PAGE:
U.N. Congo peacekeepers question Rwandan rebel disarmament claim
GOMA, Democratic Republic of Congo
GOMA, Democratic Republic of Congo (Reuters) - Senior members of a Rwandan Hutu rebel force based in eastern Congo said on Tuesday they had started laying down their arms and were ready for talks with Kigali, but U.N. peacekeepers said they had seen no signs of disarmament.
The claims by the FDLR rebel group came as U.N. forces in Democratic Republic of Congo prepared to target the insurgents in coming months after a successful campaign alongside Congolese government troops against local Tutsi-led rebels last year. Rwanda has repeatedly rejected calls for talks with the rebels.
The Rwandan rebels have been at the heart of two decades of conflict in eastern Congo since Rwanda's genocide. Their presence there has often been cited by Kigali as justification for sending its troops across the border.
While their numbers have dwindled to a few thousand in recent years, previous peace initiatives have floundered and they are seen as an obstacle to peace in the mineral-rich zone.
General Victor Byiringiro, the FDLR's interim leader also known as Gaston Iyamuremye, told French radio RFI this week that his men had started disarming but that they wanted African leaders to support talks with the government in Kigali.
"We can confirm our president's statement and we are carrying it (disarmament) out now," Colonel Wilson Irategeka, the FDLR's interim executive secretary, told Reuters on Tuesday.
"The international community must now help us to make Kigali ... accept negotiations with opposition political parties, including the FDLR," he added.
However, a spokesman for the 21,000-strong U.N. peacekeeping mission in Congo, known as MONUSCO, said the rebels had in the past promised to disarm without doing so and that there was no evidence of it taking place this time.
"We are monitoring the situation of course, but to us this is nothing new," the spokesman said.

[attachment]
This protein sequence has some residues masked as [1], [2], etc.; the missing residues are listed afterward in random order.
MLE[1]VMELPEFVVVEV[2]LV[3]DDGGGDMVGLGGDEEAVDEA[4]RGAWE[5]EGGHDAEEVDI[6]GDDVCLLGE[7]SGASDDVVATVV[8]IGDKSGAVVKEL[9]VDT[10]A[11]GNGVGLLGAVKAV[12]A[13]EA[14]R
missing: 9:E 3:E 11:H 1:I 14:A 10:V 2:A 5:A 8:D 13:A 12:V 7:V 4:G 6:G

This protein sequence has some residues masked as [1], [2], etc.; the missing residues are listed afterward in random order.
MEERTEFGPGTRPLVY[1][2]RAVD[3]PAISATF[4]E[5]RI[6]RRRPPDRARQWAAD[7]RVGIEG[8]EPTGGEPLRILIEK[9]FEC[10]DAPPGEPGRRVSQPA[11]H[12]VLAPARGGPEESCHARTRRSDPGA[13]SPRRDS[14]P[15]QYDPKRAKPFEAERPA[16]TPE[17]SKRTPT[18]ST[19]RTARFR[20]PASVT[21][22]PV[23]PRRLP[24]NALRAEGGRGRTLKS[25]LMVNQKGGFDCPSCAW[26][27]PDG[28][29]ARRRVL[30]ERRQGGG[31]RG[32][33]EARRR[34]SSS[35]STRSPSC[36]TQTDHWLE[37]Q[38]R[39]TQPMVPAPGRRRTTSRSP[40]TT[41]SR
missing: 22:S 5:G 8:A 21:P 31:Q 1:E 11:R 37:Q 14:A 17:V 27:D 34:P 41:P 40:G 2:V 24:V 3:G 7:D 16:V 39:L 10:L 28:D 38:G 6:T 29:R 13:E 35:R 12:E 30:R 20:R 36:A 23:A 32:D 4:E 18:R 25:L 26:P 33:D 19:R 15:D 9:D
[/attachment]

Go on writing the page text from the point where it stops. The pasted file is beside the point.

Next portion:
The FDLR was officially set up in 2000 by mainly Hutu Rwandan gunmen operating in eastern Congo, where the remnants of the extremist Hutu militia fled after they were defeated by the Tutsi-led army that ended Rwanda's genocide.
Kigali has previously refused talks with the rebels, accusing them of still wanting to exterminate Tutsis.
But the rebels, and some analysts, say most FDLR fighters played no role in the slaughter of some 800,000 Tutsis and moderate Hutus in 1994.
Brigadier General Joseph Nzabamwita, spokesman for Rwanda's army, did not comment on claims the FDLR had started to disarm, saying only: "MONUSCO and Congo have a long overdue obligation to militarily eradicate FDLR genocide criminals from Congo."
Following the genocide, Rwanda sent its army into Congo, where millions of people have died in a series of conflicts that saw neighbors back local rebel forces in clashes over power, mineral riches and ethnic tensions.
Congo and U.N. experts accused Rwanda of backing the Tutsi-led M23 rebels that were defeated late last year. Kigali denies this and has accused Kinshasa of collaborating with the FDLR.
Underscoring regional tensions over the armed groups, Tanzania called on Rwanda to hold talks with its rebels, an appeal that was angrily rejected by Kigali.
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